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Reclaimed Insults

The twentieth century brought about unprecedented social and economic growth. Accompanying this growth, in an unusual and empowering twist, many former insults have been reclaimed, and are now regarded in an positive way. Reclaimed insults are not limited purely to word choices. In fact, they can apply to entire social groupings that, in past centuries, could not be mentioned in so-called ‘polite’ company.

As an example, there is now a self-proclaimed queer movement, when approximately forty years ago ‘queer’ was considered to be a derogatory term. Other examples include the reclamation of certain movie titles. The 1938 film “Reefer Madness,” a film intended to portray the consequences of marijuana use, spawned an entire cult of aficionados who proudly cite their affinity for the “reefer,” of the title, if not necessarily the accompanying madness.

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In fact, a whole host of formerly negative terms, including “bad,” “wicked,” and “sick,” have, at one time or another become representative of people or items of quality. Admittedly, “wicked” tends to be used as an adjective, and is rarely used purely on its own, but its intended effect is to heighten, and not detract, but the word it is modifying.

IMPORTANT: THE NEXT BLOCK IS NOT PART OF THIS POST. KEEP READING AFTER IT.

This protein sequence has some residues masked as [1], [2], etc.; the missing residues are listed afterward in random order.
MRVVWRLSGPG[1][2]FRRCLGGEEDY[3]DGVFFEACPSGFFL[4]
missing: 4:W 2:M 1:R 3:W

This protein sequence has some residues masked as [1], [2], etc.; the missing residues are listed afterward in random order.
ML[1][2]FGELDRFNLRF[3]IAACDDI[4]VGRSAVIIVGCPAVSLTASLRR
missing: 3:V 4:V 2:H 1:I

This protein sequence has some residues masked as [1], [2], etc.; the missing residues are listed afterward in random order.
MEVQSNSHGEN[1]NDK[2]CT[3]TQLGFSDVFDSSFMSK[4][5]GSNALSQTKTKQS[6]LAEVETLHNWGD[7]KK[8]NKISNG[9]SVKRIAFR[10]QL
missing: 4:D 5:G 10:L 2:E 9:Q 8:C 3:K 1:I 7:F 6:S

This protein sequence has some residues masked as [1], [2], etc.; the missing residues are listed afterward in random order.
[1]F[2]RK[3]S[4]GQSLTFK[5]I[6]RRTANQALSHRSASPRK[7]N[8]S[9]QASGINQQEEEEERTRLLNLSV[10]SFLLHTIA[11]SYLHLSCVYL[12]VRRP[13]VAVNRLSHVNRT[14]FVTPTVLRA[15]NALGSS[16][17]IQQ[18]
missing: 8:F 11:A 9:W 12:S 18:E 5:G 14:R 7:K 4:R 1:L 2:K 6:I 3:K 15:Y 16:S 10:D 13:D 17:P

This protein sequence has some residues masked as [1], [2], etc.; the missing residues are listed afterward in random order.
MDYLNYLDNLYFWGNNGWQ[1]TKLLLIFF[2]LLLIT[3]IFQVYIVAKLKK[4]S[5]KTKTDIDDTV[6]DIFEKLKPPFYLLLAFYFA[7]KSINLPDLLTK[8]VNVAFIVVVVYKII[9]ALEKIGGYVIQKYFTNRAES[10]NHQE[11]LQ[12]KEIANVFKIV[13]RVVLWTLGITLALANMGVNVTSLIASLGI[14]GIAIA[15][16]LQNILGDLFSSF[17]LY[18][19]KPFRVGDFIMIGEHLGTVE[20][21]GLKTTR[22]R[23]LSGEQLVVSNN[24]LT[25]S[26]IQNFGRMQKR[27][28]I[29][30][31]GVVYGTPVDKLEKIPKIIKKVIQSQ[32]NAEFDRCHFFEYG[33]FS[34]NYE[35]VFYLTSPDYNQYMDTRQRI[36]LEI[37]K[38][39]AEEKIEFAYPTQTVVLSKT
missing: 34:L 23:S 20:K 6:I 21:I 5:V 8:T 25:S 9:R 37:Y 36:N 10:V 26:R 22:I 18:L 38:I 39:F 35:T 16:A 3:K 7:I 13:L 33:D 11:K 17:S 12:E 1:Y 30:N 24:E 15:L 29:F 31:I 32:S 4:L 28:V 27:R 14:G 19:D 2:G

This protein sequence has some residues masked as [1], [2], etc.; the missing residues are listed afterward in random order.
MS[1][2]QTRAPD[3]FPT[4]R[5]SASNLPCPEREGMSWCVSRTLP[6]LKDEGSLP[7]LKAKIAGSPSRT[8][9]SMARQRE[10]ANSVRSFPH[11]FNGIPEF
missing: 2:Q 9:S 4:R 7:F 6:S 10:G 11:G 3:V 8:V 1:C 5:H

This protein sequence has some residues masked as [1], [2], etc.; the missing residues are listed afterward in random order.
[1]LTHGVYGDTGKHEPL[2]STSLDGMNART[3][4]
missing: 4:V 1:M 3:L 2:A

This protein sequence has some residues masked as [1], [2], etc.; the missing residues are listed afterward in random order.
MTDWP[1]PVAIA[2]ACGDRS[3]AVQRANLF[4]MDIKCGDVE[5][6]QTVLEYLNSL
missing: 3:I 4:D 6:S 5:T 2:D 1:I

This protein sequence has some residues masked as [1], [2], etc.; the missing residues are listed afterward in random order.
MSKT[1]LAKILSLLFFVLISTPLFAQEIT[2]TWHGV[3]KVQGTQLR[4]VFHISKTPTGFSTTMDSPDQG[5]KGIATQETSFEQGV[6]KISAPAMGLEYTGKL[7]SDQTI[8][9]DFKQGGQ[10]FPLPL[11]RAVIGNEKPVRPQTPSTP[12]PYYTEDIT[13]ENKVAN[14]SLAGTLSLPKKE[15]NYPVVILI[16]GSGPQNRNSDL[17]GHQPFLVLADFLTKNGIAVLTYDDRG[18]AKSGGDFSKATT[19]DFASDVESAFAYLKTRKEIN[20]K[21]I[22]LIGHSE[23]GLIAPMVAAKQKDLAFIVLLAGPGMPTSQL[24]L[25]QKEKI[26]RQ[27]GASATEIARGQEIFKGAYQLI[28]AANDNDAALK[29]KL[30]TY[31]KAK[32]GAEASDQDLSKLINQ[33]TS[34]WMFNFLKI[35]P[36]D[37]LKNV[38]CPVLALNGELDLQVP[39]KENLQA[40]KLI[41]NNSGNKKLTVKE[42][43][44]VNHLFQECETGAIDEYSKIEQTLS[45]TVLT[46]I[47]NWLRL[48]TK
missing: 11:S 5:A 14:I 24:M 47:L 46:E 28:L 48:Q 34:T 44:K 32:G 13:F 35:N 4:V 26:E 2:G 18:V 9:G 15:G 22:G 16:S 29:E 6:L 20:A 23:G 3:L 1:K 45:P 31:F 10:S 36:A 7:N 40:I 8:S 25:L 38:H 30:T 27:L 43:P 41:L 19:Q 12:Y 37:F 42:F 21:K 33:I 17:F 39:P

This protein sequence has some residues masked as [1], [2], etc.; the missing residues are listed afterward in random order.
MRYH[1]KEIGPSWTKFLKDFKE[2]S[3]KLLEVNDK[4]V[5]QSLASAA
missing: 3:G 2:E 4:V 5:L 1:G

To be publicly identified as an actor was, as late as the middle of the eighteenth century, a mark of poor social class. Now actors are some of our highest paid members of society, with several going on to attain the highest levels of political office. Two hundred years ago, if a man running for president had been ‘accused’ of being an actor, he could have very well sued for libel.

The broader idea of reclaimed insults has an interesting side-effect when applied to social class. Poverty, an undesirable and frequently insulted condition, has inadvertently spawned some of the most sought after cultural trends which have been deemed as “cool” by the arbiters who decide these sorts of things. The 1980’s in the United States witnessed a fetishization of “street” culture as being particularly desirable, or at least the manifestations of slang and perceived “toughness” that the middle and upper class deemed to be attractive. Young adolescents in suburbs who would have never imagined traveling into the inner cities began to outwardly adopt the slang, lingo and dress of their inner city contemporaries, in what a few years earlier would have been roundly mocked and insulted by their suburban peer group.
Certain xenophobic concepts have also changed over time. Products manufactured in China or Japan, while once derided and insulted by a post-war American audience, are now accepted and considered to be of quality.

The Insulting Overview

It could be said the insult is in the eye of the beholder. Insults, after all, take two people to function; the insulter, and the insulted. Many insulters develop a special relationship with favorite targets over time. Don’t let yourself become a victim! Whether you are a child, an adolescent, or an adult, the easiest way to defend yourself against modern day insults is simply to not be insulted.